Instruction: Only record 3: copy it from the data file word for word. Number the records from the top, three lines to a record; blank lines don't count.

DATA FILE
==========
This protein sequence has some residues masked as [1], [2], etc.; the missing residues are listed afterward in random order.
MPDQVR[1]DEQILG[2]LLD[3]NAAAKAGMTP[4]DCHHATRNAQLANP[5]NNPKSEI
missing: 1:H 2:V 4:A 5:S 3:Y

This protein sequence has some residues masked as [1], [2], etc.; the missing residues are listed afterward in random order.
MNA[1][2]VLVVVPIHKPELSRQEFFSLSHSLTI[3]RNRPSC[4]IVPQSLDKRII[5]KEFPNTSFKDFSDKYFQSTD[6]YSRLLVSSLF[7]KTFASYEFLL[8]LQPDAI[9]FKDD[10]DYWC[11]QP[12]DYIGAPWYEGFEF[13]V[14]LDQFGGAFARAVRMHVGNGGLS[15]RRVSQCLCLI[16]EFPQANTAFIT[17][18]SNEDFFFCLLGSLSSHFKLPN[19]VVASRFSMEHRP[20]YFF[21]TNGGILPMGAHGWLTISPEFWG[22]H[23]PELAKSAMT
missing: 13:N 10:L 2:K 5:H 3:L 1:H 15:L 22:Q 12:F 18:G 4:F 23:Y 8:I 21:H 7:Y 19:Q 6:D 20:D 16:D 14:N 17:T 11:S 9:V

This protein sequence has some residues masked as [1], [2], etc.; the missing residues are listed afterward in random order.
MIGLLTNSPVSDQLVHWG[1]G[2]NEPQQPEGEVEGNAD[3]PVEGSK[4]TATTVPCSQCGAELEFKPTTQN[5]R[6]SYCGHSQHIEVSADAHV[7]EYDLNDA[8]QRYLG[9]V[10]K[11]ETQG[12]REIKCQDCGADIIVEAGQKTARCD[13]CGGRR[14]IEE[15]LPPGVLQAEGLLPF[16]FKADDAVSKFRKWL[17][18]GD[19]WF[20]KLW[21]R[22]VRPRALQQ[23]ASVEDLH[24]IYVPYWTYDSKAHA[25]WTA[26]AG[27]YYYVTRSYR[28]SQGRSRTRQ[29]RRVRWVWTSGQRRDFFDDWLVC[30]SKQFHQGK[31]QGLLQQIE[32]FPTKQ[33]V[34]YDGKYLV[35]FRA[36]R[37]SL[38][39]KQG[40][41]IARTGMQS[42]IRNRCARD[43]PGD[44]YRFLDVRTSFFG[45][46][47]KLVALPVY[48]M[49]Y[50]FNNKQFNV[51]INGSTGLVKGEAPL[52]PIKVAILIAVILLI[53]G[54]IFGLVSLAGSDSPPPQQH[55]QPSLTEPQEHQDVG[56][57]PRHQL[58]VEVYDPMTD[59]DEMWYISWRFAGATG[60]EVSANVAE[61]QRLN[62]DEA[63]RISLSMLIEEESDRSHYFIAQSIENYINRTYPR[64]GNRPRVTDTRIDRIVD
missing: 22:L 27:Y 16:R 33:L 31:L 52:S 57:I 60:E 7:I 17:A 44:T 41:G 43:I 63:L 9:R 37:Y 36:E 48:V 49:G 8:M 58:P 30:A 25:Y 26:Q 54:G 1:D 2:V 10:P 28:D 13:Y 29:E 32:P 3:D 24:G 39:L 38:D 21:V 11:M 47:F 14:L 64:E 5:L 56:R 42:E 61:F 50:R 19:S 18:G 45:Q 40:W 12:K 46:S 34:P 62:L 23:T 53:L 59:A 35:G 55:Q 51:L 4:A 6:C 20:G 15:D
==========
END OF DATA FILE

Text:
This protein sequence has some residues masked as [1], [2], etc.; the missing residues are listed afterward in random order.
MIGLLTNSPVSDQLVHWG[1]G[2]NEPQQPEGEVEGNAD[3]PVEGSK[4]TATTVPCSQCGAELEFKPTTQN[5]R[6]SYCGHSQHIEVSADAHV[7]EYDLNDA[8]QRYLG[9]V[10]K[11]ETQG[12]REIKCQDCGADIIVEAGQKTARCD[13]CGGRR[14]IEE[15]LPPGVLQAEGLLPF[16]FKADDAVSKFRKWL[17][18]GD[19]WF[20]KLW[21]R[22]VRPRALQQ[23]ASVEDLH[24]IYVPYWTYDSKAHA[25]WTA[26]AG[27]YYYVTRSYR[28]SQGRSRTRQ[29]RRVRWVWTSGQRRDFFDDWLVC[30]SKQFHQGK[31]QGLLQQIE[32]FPTKQ[33]V[34]YDGKYLV[35]FRA[36]R[37]SL[38][39]KQG[40][41]IARTGMQS[42]IRNRCARD[43]PGD[44]YRFLDVRTSFFG[45][46][47]KLVALPVY[48]M[49]Y[50]FNNKQFNV[51]INGSTGLVKGEAPL[52]PIKVAILIAVILLI[53]G[54]IFGLVSLAGSDSPPPQQH[55]QPSLTEPQEHQDVG[56][57]PRHQL[58]VEVYDPMTD[59]DEMWYISWRFAGATG[60]EVSANVAE[61]QRLN[62]DEA[63]RISLSMLIEEESDRSHYFIAQSIENYINRTYPR[64]GNRPRVTDTRIDRIVD
missing: 22:L 27:Y 16:R 33:L 31:L 52:S 57:I 60:E 7:I 17:A 44:T 41:G 43:I 63:L 9:R 37:Y 36:E 48:V 49:G 8:M 58:P 30:A 25:Y 26:Q 54:G 1:D 2:V 10:P 28:D 13:Y 29:E 32:P 3:D 24:G 39:L 38:D 21:V 11:M 47:F 14:L 64:E 5:L 56:R 42:E 61:F 50:R 19:S 18:G 45:Q 40:W 12:K 46:S 34:P 62:L 23:T 53:L 59:A 35:G 55:Q 51:L 4:A 6:C 20:G 15:D